Begonias, Begosh and Begolly

March 3, 2010 0 Comments

Sue sent me an email asking about her angel-leaf winged begonias.  She puts them out in the spring and brings them inside to overwinter and take cuttings.  They have become sticky.  The plants look great and are flowering but everything she has tried hasn’t worked.  I don’t know the exact things she tried, but there are some things to try when you think you may have bugs on your houseplants.

 

A sticky leaf.  No it's not a begonia leaf.  I didn't have access to Sue's plants and I couldn't find any images of a "sticky begonia leaf".

A sticky leaf. No it's not a begonia leaf. I didn't have access to Sue's plants and I couldn't find any images of a "sticky begonia leaf".

 

Okay.  Here's a begonia leaf (although not Sue's angel wing) and it has some sort of problem on it's underside.  Yuck!

Okay. Here's a begonia leaf (although not Sue's angel wing) and it has some sort of problem on it's underside. Yuck!

Sticky stuff usually means that you have some hitchhikers from the garden.  Warm and dry conditions in your house, along with the lack of predators, will allow populations of small, soft-bodied insects, like aphids, whiteflies, mealybugs and scales to grow quickly.

Aphids come in different colors.

Aphids come in different colors.

Obviously, these are red ones.

Obviously, these are red ones.

 

These are soybean aphids. They probably won't be a problem in your house, but it shows that there are all sorts of aphid types.

These are soybean aphids. They probably won't be a problem in your house, but it shows that there are all sorts of aphid types.

 

This is what was all over our asters.  They succeeded in decimating one of the clusters, but we managed to save two others.

Whiteflies. We had these all over our asters. They succeeded in decimating one of the clusters, but we managed to save two others.

Mealybug.

Mealybug.

Scales.

Scales.

They excrete a sticky substance that, when outside, attracts ants.  This substance can also be home to fungal disease.  In order to get rid of the sticky substance you need to get rid of the sticky-substance-secreting pests.  The trick is to do it without hurting the plant. 

Soft bodied insects can be killed with an insecticidal soap or neem oil (always follow label directions).

There are all sorts of choices on store shelves.  Ask at your local nursery for what they recommend.

There are all sorts of choices on store shelves. Ask at your local nursery for what they recommend.

Same for the commercial insecticidal soaps.

Same for the commercial insecticidal soaps.

Neem is a tree in the mahogany family and most of the tree can be utilized for many medicinal uses. 

This Neem tree is in New Delhi, India. (AFP Photo)

This Neem tree is in New Delhi, India. (AFP Photo)

The insecticidal soap can be found on shelves, too, or you can make your own.  We had some asters that became infested with whiteflies one year in our garden.  We bought some insecticidal soap from the store and used the entire bottle up in one use (we had three large plants to coat).  It was going to be expensive if we kept buying it from the store due to the large size of our plants.  After doing some research online we found out we could make our own soap. 

Your ingredients are dish detergent and water.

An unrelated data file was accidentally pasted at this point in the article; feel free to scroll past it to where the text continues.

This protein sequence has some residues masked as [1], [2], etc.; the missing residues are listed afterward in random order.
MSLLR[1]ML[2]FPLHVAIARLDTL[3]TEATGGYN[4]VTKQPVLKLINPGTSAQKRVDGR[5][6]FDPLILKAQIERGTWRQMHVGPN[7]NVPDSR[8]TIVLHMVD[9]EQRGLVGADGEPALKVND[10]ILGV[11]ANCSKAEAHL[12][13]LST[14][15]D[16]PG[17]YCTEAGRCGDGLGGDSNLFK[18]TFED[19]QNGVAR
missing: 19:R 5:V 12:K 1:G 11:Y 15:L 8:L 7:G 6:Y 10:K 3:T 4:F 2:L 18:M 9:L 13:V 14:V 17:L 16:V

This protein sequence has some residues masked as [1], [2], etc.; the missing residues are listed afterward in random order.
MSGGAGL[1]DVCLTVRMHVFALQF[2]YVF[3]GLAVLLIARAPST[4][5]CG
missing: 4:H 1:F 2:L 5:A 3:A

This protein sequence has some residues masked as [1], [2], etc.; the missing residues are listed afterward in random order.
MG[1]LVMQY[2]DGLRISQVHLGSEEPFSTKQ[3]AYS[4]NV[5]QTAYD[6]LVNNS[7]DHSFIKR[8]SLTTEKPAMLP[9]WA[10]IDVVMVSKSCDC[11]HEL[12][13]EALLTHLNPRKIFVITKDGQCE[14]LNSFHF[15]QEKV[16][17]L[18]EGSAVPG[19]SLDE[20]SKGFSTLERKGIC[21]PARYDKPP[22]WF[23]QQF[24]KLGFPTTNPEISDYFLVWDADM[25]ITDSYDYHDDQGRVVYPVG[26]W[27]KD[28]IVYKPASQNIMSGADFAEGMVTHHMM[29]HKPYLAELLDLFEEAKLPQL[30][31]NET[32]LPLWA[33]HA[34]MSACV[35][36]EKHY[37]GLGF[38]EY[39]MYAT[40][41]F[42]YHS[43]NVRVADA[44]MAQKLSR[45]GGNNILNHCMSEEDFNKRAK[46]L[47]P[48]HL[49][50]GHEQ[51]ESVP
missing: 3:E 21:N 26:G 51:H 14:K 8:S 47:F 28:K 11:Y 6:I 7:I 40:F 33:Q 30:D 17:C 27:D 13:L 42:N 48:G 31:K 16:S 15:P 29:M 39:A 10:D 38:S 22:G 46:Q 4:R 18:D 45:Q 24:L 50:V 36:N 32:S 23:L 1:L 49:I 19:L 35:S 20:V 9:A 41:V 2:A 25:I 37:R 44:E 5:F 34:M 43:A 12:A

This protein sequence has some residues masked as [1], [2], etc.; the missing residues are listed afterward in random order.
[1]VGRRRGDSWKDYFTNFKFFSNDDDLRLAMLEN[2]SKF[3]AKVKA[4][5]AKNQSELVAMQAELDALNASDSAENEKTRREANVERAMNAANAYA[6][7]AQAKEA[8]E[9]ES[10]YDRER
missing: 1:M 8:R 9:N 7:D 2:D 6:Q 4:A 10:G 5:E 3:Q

We used Dawn, but you can use Ivory, Palmolive or even Murphy’s Oil soap.  The type of soap doesn’t appear to be the main thing to watch for.  The right concentration is the key to be effective and prevent damage to the plants.  I have done this before but can’t remember what the concentration was.  I looked online and found anywhere from 1 teaspoon per quart to 1 tablespoon per quart to 1 tablespoon per gallon.  So, I tried calling around to see what I could find.  One of the articles I read had a phone number.  I called and the person who wrote the article no longer worked there and the person who answered the phone didn’t know.  Everyone I called was very helpful, but didn’t know the correct answer.  Fortunately, my good friend Heidi Tietz-De Silva from Peterson and Tietz Florist and Greenhouses here in Waterloo happened to stop into the station.  So, I thought I would take advantage of our friendship ask “The Professional”.  She only uses Dawn dishwashing liquid in the concentration of 1 part Dawn to 9 parts water.   Sounds good to me (and familiar)!

We keep a spray bottle like this with our gardening stuff.  We make sure it is labeled "Insecticidal Soap Only" so we don't use it for something else and regret it later.

We keep a spray bottle like this with our gardening stuff. We make sure it is labeled "Insecticidal Soap Only" so we don't use it for something else and regret it later.

Once you have the insecticidal soap mixed up, you have to use it correctly to get the desired results.  Thoroughly cover the plants leaves and stem including the undersides of the leaves.  If you don’t completely wet the insect, you can’t control it.  The insecticidal soap may need to be reapplied every week for a few weeks to control some pests, like spider mites and immature scales, or if you have a severe infestation of aphids or mealybugs.  If you need to spray the plants often, you run the risk of damaging the leaves, so wash or rinse the plants off within a couple of hours after spraying. 

Of course, you could always get a few ladybugs to help out, too, but then you have to deal with them flying around your house!

Dig it!

Filed in: General, Pests

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